tive compounds from plant material [94,93] and several processes onion by-products and UAE was successfully employed to extract
for isolating lignin, cellulose and water-insoluble compounds from this important bioactive compound [104,113].
biomass [95–97], without degrading them. These patents demon- Several studies demonstrated as main advantages of UAE reduc-
strate the potential industrial applicability of this extraction tech- tion of time and energy. For example, this technique was success-
nique using high frequency pulses and shear forces, with the cor- fully applied for the extraction of phenolic compounds from red
related advantages. araçá peel, with an increase of 12% in the content of anthocyanins
and a 25% reduction time of extraction compared to maceration
4.1. Application UAE [123].
In the last years, DES solvents have emerged as new sustainable
The potential of UAE has been explored by several studies in eco-friendly extractants.
recent years: Table 3 presents some examples of ultrasound being To enhance the extraction efficiency, DES can be combined with
used to extract polyphenols from by-products. UAE. The heat generated by ultrasounds decreases the DES viscos-
Some authors investigated extraction of polyphenols from or- ity, enhancing its penetration into vegetable matrix. For example,
ange (Citrus sinensis L.) peel (an abundant food by-product), with an environmentally friendly method for the extraction of phenolic
a focus on flavanones, by means of ethanol used as a food compounds was developed by de los Ángeles Fernández and col-
grade solvent [100]. A response surface methodology (RSM) was laborators. The combination of lactic acid, glucose and 15% water
used to evaluate process settings, feeding into a central com- (LGH-15) were utilized in onion, tomato, olive and pear industrial
posite design (CCD) approach. Statistical analysis showed opti- by-products. A high-efficiency and very versatile UAE method was
mised conditions of a 40 °C process temperature, sonication power developed. To demonstrate the potential of LGH-15, comparison of
of 150 W and an ethanol: water ratio of 4:1 (v/v). The re- extraction efficiency was made with methanol and water, and re-
sulting phenolic content was high (275.8 mg gallic acid equiva-

I. Pagano, L. Campone, R. Celano et al. Journal of Chromatography A 1651 (2021) 462295

Table 3
Extraction conditions used to extract polyphenols from agricultural food by-products using ultrasound assisted extraction.

By-product Target compounds Extraction conditions References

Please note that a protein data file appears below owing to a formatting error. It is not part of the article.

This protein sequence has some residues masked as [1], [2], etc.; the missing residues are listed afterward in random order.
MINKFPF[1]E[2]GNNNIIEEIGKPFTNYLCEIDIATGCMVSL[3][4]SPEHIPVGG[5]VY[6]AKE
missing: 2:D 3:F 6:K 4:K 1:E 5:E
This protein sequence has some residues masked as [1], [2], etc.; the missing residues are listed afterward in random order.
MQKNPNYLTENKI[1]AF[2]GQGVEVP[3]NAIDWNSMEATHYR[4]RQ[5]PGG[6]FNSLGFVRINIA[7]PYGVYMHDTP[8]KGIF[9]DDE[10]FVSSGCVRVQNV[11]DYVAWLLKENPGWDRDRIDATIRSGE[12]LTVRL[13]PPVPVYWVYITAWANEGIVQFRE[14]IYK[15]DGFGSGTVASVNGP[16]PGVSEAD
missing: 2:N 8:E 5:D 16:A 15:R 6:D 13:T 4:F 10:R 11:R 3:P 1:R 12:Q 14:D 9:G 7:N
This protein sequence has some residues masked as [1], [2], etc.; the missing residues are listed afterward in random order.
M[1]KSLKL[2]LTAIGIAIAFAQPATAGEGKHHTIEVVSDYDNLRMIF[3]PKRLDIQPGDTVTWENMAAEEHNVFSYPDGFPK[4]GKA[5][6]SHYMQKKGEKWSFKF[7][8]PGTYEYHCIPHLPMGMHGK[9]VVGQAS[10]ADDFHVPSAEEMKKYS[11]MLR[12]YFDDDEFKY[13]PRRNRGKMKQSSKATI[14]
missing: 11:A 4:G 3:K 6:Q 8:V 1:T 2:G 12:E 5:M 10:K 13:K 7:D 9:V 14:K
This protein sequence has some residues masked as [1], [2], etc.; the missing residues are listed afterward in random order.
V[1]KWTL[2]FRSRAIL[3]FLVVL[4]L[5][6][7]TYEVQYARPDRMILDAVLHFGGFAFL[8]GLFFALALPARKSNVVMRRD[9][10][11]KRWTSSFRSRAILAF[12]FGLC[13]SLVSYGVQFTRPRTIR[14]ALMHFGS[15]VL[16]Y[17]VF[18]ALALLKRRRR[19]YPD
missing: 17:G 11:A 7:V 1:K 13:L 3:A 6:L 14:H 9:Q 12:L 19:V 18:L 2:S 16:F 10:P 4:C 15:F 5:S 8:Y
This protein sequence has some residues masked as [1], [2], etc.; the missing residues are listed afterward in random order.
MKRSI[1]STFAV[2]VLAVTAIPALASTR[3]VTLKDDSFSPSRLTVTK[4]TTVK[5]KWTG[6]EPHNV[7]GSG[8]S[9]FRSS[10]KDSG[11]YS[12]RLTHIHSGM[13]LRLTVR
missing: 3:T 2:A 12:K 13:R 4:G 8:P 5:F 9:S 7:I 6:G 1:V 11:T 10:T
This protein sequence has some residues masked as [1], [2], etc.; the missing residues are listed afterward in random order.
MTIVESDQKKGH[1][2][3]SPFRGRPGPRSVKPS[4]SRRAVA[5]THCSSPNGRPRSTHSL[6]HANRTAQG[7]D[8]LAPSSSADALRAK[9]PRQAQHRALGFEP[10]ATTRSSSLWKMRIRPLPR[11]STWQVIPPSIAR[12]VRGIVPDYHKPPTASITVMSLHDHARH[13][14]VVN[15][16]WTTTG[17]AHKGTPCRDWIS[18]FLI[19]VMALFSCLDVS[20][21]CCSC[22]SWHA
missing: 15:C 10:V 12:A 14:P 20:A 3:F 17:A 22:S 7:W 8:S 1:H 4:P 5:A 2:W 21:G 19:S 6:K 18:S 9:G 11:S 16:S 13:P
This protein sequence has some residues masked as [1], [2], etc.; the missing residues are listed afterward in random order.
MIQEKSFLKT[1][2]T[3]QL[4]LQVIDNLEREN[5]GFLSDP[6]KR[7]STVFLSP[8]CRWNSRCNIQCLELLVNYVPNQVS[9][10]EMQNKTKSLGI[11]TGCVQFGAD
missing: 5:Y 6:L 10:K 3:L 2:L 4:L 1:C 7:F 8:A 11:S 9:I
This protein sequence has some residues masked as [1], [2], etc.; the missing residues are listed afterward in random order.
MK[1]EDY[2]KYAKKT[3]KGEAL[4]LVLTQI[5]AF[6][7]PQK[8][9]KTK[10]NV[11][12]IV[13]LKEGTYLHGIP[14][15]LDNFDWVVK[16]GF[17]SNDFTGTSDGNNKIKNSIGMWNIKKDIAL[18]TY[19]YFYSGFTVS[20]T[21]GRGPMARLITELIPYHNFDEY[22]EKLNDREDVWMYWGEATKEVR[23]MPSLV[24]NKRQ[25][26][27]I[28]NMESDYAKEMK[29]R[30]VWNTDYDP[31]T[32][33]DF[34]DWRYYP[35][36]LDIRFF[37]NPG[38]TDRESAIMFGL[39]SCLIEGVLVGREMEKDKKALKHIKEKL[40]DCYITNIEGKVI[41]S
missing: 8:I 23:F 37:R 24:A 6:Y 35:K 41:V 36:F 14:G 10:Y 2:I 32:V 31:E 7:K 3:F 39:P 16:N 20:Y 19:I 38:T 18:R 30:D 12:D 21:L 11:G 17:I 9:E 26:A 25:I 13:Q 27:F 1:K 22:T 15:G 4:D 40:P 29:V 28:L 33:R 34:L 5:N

Grape seeds Phenolic compounds, US bath (40 kHz, 250 W, 10 L), temperature [98]
anthocyanins 33–67 °C, time 16–34 min, 2 g, 100 mL ethanol,
ethanol concentration: 33–67%
Orange peel Polyphenols 30 W, temperature 30 °C, time 40 min, and 30 W, [99]
temperature 40 °C, time 10 min, 2 g in 80%
Orange peel Flavonoids Ethanol:water ratio 4:1 (v/v), 40 °Cand 150 W UP, [100]
extraction time 30 min
Citrus peel Flavonoids 60 kHz, temperature40 °C, water as solvent, [101]
extraction time 30 min, citrus peel:water ratio
1:10 g/mL
Rice bran Polyphenols US bath (35 kHz, 140 W), temperature 51–54 °C, [102]
time 40–45 min, ethanol 65–67% (v/v)
Prunella vulgaris L. plant Flavonoids Ethanol 41% (v/v), temperature 79 °C, time [103]
30.5 min, liquid to solvent ratio 30:1 (mL/g)
Onion skin Quercetin 43.8% ethanol (v/v), 21.7 min, 606.4 W [104]
Grapes Flavonoids Water–ethanol (50:50), extraction temperature [105]
10 °C, 200 W and 24 kHz, extraction time 6 min,
Marjoram Flavone, phenolic acid, US probe (20 kHz, 19 mm), 0.5 g, 25 mL, [106]
diterpene MeOH/H2 O 80/20% (v/v), time 5– 15 min,
temperature 15–35 °C
Apple pomace Flavans, flavonols, phenolic Solid liquid ratio 150 mg/mL, US bath (25 kHz, [107]
acids 150 W), temperature 40 °C, time 40 min, 50 mM
malate buffer pH 3.8
Black chokeberry Polyphenols US bath (30 kHz, 100 W), temperature 20–80 °C, [108]
time 0–255 min, ethanol:water ratio 50:50 (v/v)
Pomegranate peel Polyphenols US bath (20 kHz, 2.4–59.2 W), temperature 25 °C, [109]
time 60 min, water/peel ratio 50:1 w/w
Hawthorn seed Flavonoids Ethanol 72% (v/v), temperature 91 °C, time [110]
37 min, 40 W, solid to liquid ratio 1:18
Olive leaves Flavonoids 50% ethanol, sample/solvent ratio (500 mg dried [111]
leaf to 10 mL), 220 V and 50 Hz, extraction time
60 min
Grape seeds Flavonols, tannins, US bath (20 kHz, 150 W), temperature 30 °C, time [112]
anthocyanins 30 min, methanol
Onion Quercetin US bath (40 kHz, 469 W), temperature 49 °C, time [113]
15–35 min, ethanol 59% (v/v)
Wheat dried distiller’s grain Total polyphenols US bath (24 kHz, 400 W), temperature 20 °C, time [114]